Monday, July 26, 2010

National Faire!

We all have to admit that flying these days has become a bit of trial, and one of the biggest trials of all is at the airport. For all the new airport terminals that have opened recently, they still leave me rather unimpressed. They all tout the amount of natural light and wide open spaces that they incorporate. Even though the architecture maybe good, by the time all the stores, security checkpoints, fast food joints etc have been added in, it all starts to resemble a suburban shopping mall. Even from the exterior these new buildings lack presence being obscured by elevated roadways and such. One particular example is JFK, which is a nightmare.

In the 60’s and 70’s I imagine departing and arriving was an entirely different matter. We had the brilliance of Eero Saarinen’s terminal for TWA, the jet age splendour of Pan Am’s Worldport, and the clean stark modernity of National Airlines Sundrome.

The terminal designed by I. M. Pei was opened in 1970 for National Airlines. Now this is a terminal filled with natural light. This was the first time an airport structure was built using glass as a primary source of construction. This is a masterpiece of modernist architecture using incredibly clean and simple lines to convey an extraordinary sense of space. In this case the building does not have to convey movement as one can see all the movement happening outside.

There were very few curves in the building except for central open core (hence the name Sundrome) allowing natural sunlight into the lower levels.

Now after nearly 40 years and subsequent use by various different airlines it conveys nothing of the original impact it once had.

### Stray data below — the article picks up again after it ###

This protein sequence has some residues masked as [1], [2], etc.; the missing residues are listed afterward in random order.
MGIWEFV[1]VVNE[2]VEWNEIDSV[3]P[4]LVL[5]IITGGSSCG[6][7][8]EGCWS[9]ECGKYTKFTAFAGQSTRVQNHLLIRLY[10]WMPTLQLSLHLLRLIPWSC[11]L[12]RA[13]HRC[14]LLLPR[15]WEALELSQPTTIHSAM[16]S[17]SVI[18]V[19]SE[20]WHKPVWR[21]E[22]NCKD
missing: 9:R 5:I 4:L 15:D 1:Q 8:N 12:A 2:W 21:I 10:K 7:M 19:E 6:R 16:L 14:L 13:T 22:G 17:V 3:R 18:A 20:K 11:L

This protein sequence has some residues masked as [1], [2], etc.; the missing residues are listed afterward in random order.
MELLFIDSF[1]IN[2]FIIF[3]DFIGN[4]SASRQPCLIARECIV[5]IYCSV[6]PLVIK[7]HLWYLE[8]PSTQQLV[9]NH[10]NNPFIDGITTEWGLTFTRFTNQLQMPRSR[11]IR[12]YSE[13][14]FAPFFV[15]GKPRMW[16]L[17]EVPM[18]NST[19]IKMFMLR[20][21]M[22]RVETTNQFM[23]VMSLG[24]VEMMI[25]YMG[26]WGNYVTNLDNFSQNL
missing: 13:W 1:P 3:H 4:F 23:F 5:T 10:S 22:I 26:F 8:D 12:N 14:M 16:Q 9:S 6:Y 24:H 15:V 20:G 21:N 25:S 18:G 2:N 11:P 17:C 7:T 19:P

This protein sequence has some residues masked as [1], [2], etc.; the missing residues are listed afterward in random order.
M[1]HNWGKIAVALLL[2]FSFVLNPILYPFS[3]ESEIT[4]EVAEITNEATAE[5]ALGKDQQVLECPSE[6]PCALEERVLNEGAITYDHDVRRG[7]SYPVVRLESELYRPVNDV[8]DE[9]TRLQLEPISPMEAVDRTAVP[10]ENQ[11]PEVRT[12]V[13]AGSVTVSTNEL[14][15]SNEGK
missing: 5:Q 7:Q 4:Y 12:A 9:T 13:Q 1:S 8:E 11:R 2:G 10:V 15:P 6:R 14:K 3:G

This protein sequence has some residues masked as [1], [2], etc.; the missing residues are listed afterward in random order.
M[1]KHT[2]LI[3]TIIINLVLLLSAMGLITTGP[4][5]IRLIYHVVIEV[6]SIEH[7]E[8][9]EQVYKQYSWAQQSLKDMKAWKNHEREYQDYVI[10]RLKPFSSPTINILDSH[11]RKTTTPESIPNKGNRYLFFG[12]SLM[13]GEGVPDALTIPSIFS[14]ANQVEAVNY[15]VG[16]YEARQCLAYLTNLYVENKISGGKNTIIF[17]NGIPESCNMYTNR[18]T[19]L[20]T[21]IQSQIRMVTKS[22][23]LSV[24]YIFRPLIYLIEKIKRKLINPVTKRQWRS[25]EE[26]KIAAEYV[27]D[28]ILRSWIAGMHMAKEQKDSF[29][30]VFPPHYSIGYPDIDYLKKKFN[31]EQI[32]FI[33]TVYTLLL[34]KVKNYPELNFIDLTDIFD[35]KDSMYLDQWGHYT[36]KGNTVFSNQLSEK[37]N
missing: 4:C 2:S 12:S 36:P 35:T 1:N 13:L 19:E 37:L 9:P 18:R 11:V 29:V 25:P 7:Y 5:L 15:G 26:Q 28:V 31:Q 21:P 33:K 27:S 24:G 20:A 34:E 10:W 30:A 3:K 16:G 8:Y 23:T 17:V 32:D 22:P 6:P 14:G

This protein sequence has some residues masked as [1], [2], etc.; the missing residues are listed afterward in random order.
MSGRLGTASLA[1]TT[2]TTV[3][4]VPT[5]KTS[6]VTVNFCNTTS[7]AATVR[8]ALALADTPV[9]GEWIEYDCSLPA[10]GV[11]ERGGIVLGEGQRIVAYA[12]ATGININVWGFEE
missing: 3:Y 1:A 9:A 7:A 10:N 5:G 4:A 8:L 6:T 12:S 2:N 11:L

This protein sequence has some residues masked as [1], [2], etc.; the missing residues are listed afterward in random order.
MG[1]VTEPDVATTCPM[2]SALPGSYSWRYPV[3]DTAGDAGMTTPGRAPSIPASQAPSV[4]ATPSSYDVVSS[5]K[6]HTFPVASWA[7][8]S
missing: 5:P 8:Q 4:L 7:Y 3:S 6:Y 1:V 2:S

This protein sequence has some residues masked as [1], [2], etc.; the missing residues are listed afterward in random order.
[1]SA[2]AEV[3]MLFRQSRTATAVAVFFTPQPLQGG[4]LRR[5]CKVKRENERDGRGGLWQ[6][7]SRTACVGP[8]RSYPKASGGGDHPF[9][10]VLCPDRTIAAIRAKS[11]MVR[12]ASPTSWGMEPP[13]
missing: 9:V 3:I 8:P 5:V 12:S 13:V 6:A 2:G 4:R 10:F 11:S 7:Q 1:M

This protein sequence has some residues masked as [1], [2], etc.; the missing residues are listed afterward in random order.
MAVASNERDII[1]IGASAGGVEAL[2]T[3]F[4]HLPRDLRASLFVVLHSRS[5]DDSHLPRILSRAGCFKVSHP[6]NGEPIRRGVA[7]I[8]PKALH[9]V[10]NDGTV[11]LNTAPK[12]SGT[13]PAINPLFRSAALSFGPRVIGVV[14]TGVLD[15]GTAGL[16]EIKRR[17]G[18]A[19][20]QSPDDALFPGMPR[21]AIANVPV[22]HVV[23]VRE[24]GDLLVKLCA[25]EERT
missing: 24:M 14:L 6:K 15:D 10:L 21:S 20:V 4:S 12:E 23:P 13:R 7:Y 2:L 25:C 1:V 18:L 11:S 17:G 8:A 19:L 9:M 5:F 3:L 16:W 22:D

Unfortunately it has been slated for demolition, and preservationists have organized an opposition to its demolition and so they should. This is evocative of when flying was full of savoir faire.

Sightseeing Savoir Faire

It is shaping up to be a beautiful week here in Toronto. Temperatures hovering around the low 30’s with the humidity only creeping up towards the end of the week.

After a weekend in the country with wardrobe from Marie Streichenberger, I think it is time that we headed to a wonderful week of sightseeing in a European city with wardrobe from Richard Chai. These are all easy to wear pieces that would mix and match quite easily. Although the shorts are not nearly tailored enough for me, I think they would be fabulously cool.

Sixties Savoir Faire

Savoir Faire is just loving this vintage Pierre Balmain silk scarf from the 1960’s.

The artist, who designed this fabulous piece of savoir faire, definitely had their finger on the pulse of the period. While not really a logo and instantly recognisable as such, it packs a design punch. Not only does it embrace the flower power aesthetic of the times it screams luxe for the young jet setter who wore it.

I think it is a fabulous attempt by a couture house to embrace their younger clients, and ensure their patronage, by providing up to the minute accessories. The wonderful shades of magenta and purples contrast brilliantly with the white background.

Sheer Savoir Faire!
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